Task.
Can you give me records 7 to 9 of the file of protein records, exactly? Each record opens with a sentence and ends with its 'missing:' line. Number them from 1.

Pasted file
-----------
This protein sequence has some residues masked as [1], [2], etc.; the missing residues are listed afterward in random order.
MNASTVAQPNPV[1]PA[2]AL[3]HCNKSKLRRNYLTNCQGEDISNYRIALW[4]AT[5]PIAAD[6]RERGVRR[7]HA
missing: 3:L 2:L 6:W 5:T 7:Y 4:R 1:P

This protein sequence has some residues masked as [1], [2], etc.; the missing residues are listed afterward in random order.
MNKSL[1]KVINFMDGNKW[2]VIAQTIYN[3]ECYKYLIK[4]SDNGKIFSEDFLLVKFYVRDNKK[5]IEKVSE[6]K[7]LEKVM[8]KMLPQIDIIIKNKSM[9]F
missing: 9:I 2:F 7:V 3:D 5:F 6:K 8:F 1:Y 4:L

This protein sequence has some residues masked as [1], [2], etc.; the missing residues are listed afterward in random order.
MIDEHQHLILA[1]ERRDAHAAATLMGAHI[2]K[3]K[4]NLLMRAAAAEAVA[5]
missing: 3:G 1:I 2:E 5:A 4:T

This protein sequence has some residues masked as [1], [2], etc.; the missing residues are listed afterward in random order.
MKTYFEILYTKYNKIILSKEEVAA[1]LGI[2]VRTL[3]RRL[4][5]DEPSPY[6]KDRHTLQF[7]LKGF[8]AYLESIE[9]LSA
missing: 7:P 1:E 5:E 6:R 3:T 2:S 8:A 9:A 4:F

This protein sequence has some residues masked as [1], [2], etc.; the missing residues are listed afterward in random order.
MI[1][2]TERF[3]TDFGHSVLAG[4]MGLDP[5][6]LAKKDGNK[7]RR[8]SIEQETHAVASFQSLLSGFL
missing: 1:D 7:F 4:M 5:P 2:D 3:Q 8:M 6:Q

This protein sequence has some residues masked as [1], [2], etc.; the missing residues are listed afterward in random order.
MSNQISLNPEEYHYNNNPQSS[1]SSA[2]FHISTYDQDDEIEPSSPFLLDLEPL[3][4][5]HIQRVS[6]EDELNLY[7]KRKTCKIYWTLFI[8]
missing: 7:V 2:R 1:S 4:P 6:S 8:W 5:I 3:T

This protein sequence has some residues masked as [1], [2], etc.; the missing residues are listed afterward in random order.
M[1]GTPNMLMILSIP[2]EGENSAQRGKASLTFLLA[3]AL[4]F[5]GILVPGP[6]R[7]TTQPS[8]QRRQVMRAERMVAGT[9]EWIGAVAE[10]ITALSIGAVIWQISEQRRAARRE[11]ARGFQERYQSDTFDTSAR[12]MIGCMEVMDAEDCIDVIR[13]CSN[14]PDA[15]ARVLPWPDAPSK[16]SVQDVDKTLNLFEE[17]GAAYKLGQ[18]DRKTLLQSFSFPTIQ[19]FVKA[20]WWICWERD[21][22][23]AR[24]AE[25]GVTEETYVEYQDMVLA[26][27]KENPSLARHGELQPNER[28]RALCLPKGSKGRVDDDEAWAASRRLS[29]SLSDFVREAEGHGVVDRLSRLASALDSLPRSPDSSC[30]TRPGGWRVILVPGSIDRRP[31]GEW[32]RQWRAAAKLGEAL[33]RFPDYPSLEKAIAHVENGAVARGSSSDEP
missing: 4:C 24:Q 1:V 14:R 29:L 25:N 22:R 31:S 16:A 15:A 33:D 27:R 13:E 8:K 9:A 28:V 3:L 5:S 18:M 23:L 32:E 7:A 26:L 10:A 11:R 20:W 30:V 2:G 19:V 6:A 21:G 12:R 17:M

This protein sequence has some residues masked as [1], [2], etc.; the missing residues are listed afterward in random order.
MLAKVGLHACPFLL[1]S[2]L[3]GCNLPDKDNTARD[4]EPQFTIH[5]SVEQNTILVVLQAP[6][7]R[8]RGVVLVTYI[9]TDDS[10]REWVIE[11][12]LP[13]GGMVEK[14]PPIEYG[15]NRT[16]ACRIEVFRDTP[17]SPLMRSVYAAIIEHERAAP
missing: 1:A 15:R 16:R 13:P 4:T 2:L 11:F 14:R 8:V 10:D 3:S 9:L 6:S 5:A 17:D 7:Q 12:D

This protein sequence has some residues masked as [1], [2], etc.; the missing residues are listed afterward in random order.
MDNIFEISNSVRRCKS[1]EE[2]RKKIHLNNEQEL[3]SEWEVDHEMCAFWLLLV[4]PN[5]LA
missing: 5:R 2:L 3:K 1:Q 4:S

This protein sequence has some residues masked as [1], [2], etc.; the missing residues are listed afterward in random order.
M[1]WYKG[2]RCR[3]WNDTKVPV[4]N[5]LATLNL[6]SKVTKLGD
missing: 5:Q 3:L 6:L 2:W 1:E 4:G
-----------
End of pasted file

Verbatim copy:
This protein sequence has some residues masked as [1], [2], etc.; the missing residues are listed afterward in random order.
M[1]GTPNMLMILSIP[2]EGENSAQRGKASLTFLLA[3]AL[4]F[5]GILVPGP[6]R[7]TTQPS[8]QRRQVMRAERMVAGT[9]EWIGAVAE[10]ITALSIGAVIWQISEQRRAARRE[11]ARGFQERYQSDTFDTSAR[12]MIGCMEVMDAEDCIDVIR[13]CSN[14]PDA[15]ARVLPWPDAPSK[16]SVQDVDKTLNLFEE[17]GAAYKLGQ[18]DRKTLLQSFSFPTIQ[19]FVKA[20]WWICWERD[21][22][23]AR[24]AE[25]GVTEETYVEYQDMVLA[26][27]KENPSLARHGELQPNER[28]RALCLPKGSKGRVDDDEAWAASRRLS[29]SLSDFVREAEGHGVVDRLSRLASALDSLPRSPDSSC[30]TRPGGWRVILVPGSIDRRP[31]GEW[32]RQWRAAAKLGEAL[33]RFPDYPSLEKAIAHVENGAVARGSSSDEP
missing: 4:C 24:Q 1:V 14:R 29:L 25:N 22:R 31:S 16:A 15:A 33:D 27:R 13:E 8:K 9:A 28:V 3:L 5:S 18:M 23:L 32:E 7:A 26:L 10:A 11:R 20:W 30:V 2:G 19:V 6:A 21:G 12:R 17:M

This protein sequence has some residues masked as [1], [2], etc.; the missing residues are listed afterward in random order.
MLAKVGLHACPFLL[1]S[2]L[3]GCNLPDKDNTARD[4]EPQFTIH[5]SVEQNTILVVLQAP[6][7]R[8]RGVVLVTYI[9]TDDS[10]REWVIE[11][12]LP[13]GGMVEK[14]PPIEYG[15]NRT[16]ACRIEVFRDTP[17]SPLMRSVYAAIIEHERAAP
missing: 1:A 15:R 16:R 13:P 4:T 2:L 11:F 14:R 8:V 10:D 3:S 9:L 6:S 5:A 17:D 7:Q 12:D

This protein sequence has some residues masked as [1], [2], etc.; the missing residues are listed afterward in random order.
MDNIFEISNSVRRCKS[1]EE[2]RKKIHLNNEQEL[3]SEWEVDHEMCAFWLLLV[4]PN[5]LA
missing: 5:R 2:L 3:K 1:Q 4:S